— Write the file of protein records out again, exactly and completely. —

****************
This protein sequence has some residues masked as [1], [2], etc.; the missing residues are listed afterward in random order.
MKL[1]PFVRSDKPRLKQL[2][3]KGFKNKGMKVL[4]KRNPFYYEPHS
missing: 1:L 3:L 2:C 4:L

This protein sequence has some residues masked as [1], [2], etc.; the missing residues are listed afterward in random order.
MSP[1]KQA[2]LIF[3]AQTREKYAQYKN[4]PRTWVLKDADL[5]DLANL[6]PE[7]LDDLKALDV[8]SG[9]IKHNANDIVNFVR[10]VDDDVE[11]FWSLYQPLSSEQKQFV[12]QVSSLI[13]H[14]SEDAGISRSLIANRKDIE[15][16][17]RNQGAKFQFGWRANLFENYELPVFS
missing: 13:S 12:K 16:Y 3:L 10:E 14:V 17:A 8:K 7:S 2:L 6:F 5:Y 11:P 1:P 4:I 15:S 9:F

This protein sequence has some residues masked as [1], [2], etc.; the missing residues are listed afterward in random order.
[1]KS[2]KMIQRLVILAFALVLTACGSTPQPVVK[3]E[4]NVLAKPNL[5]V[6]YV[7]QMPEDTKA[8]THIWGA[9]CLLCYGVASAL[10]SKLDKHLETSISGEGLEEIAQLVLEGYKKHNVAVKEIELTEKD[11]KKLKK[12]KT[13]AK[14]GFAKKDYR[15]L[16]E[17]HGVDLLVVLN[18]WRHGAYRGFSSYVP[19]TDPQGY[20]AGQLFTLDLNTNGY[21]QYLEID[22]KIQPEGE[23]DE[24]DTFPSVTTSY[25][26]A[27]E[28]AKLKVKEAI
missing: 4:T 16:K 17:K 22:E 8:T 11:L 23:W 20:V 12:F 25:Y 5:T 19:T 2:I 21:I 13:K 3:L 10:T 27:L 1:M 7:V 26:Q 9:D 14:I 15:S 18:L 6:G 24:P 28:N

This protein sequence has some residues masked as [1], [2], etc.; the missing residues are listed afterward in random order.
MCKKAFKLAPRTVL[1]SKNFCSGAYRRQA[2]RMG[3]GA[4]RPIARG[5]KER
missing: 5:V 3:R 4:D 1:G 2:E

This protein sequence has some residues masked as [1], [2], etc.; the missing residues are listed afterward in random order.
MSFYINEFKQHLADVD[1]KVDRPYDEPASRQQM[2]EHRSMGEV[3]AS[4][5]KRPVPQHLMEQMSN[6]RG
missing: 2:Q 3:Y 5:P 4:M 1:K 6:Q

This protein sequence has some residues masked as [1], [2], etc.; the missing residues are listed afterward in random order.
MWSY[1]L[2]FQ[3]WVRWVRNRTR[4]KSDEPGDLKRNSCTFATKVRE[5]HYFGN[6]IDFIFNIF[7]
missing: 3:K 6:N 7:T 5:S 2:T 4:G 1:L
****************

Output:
This protein sequence has some residues masked as [1], [2], etc.; the missing residues are listed afterward in random order.
MKL[1]PFVRSDKPRLKQL[2][3]KGFKNKGMKVL[4]KRNPFYYEPHS
missing: 1:L 3:L 2:C 4:L

This protein sequence has some residues masked as [1], [2], etc.; the missing residues are listed afterward in random order.
MSP[1]KQA[2]LIF[3]AQTREKYAQYKN[4]PRTWVLKDADL[5]DLANL[6]PE[7]LDDLKALDV[8]SG[9]IKHNANDIVNFVR[10]VDDDVE[11]FWSLYQPLSSEQKQFV[12]QVSSLI[13]H[14]SEDAGISRSLIANRKDIE[15][16][17]RNQGAKFQFGWRANLFENYELPVFS
missing: 13:S 12:K 16:Y 3:L 10:E 14:V 17:A 8:K 7:S 2:L 6:F 5:Y 11:P 1:P 4:I 15:S 9:F

This protein sequence has some residues masked as [1], [2], etc.; the missing residues are listed afterward in random order.
[1]KS[2]KMIQRLVILAFALVLTACGSTPQPVVK[3]E[4]NVLAKPNL[5]V[6]YV[7]QMPEDTKA[8]THIWGA[9]CLLCYGVASAL[10]SKLDKHLETSISGEGLEEIAQLVLEGYKKHNVAVKEIELTEKD[11]KKLKK[12]KT[13]AK[14]GFAKKDYR[15]L[16]E[17]HGVDLLVVLN[18]WRHGAYRGFSSYVP[19]TDPQGY[20]AGQLFTLDLNTNGY[21]QYLEID[22]KIQPEGE[23]DE[24]DTFPSVTTSY[25][26]A[27]E[28]AKLKVKEAI
missing: 4:T 16:K 17:K 22:E 8:T 11:L 23:W 20:V 12:F 25:Y 5:T 19:T 2:I 21:I 13:K 3:L 10:T 27:L 1:M 7:V 26:Q 9:D 14:I 15:S 18:L 6:G 24:P 28:N

This protein sequence has some residues masked as [1], [2], etc.; the missing residues are listed afterward in random order.
MCKKAFKLAPRTVL[1]SKNFCSGAYRRQA[2]RMG[3]GA[4]RPIARG[5]KER
missing: 5:V 3:R 4:D 1:G 2:E

This protein sequence has some residues masked as [1], [2], etc.; the missing residues are listed afterward in random order.
MSFYINEFKQHLADVD[1]KVDRPYDEPASRQQM[2]EHRSMGEV[3]AS[4][5]KRPVPQHLMEQMSN[6]RG
missing: 2:Q 3:Y 5:P 4:M 1:K 6:Q

This protein sequence has some residues masked as [1], [2], etc.; the missing residues are listed afterward in random order.
MWSY[1]L[2]FQ[3]WVRWVRNRTR[4]KSDEPGDLKRNSCTFATKVRE[5]HYFGN[6]IDFIFNIF[7]
missing: 3:K 6:N 7:T 5:S 2:T 4:G 1:L